Proven Techniques for Ads that Generate Business
At a time when marketing budgets are being cut to the bone, it’s more important than ever to make your print ads compelling. Here are some techniques that will make YOUR ads stand out from the competition, and generate more inquiries.
Image ads may look cool, but they don’t push people to action
I love ads where butterflies and pipelines co-exist, illustrating the pipeline company’s “green” commitment. How warm and fuzzy is that! This type of ad may help to improve a company’s overall image, but it probably won’t make a potential customer go to your web site or call in an order. If leads are what you want, focus the ad’s message on the benefits and applications of your products or services.
List benefits in your ad’s headline
Read your ad headline. If you were a potential customer, after reading that headline, would you say “so what?” (Be honest.) If so, your headline probably concerns a feature – not a benefit. The answer to “so what?” is probably the benefit.
Talk specifically about applications
I hate to say it, but most people reading magazines today are lazy. If there isn’t something in your ad that they can easily and instantly relate to, you’ve probably lost them. If your product helps save money, reduces down time or increases production in a specific application, make that perfectly clear from the beginning.
Make your ads easy to skim
Bulleted copy, sub headings and illustrations or photos that quickly communicate key points make your ad easy to skim. People are becoming use to getting their information quickly from the Internet – print ads need to reflect this as well.
Smaller ads in every issue can be more effective
If you’re looking for leads, a more consistent presence in the top 1 or 2 magazines your prospects are reading will probably be more effective than a few full page ads in more magazines. Studies show that it takes people 6 times (on average) seeing an ad from the same company to act on the company’s message. Plus, even though the ads may be smaller, because they’re appearing in every issue of the magazine, it makes your company look larger and more successful.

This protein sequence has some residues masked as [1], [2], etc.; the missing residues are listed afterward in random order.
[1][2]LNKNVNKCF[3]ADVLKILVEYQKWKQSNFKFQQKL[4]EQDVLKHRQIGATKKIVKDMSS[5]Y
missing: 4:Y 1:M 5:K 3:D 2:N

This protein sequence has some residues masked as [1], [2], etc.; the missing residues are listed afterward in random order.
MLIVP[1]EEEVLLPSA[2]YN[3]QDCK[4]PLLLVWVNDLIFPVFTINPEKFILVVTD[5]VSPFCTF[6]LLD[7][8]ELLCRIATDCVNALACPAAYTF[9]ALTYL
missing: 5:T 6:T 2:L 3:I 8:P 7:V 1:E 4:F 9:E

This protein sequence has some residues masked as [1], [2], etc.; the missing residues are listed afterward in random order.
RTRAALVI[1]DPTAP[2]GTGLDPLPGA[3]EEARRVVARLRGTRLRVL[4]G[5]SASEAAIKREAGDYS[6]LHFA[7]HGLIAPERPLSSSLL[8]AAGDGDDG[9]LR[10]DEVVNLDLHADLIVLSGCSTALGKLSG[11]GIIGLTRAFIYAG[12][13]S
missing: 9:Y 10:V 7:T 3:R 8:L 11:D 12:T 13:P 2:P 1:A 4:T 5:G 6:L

Talk first person with the reader
Use words in the ad copy like “you” and “your” to focus on the readers’ needs rather than talking about how good “we” and “our” products or services are. For example, the statement “You will reduce down time by 25%” is much stronger than “X product will help you reduce down time by 25%.”
Match your offers to where the reader is in the buying cycle
When prospects are just starting to gather information, they may need literature or a look at your web site, but aren’t yet ready for a sales call. When it’s almost time to buy, they’re usually anxious to speak to a salesperson, rep, or distributor. You can increase the number of inquiries you generate by making offers that appeal to prospects in all phases of the sales cycle. For instance, consider offering selection guides, case histories, a newsletter, a demo, a “lunch and learn” session, a test or analysis, a sales call, or a combination.
If leads are a MUST – build in dedicated ways for prospects to contact you
A dedicated toll-free number or Internet landing page will help you track the activity coming from specific ads or magazines. If you’re offering something of value (demo, lunch and learn session, free testing or analysis) you have every right to ask for a registration or their contact information, and most people will be willing to give it. However, you’ll probably be disappointed if you think someone will register on a landing page for a free brochure, so make the offer realistic! Would you be willing to take the time to fill out a registration form for whatever it is you’re offering?
The bottom line is this: the goal of your ad is to get a potential customer to actually READ the entire ad, and then ACT on the message. They can’t act if they don’t read! So make your ad as readable, relevant, and compelling as possible!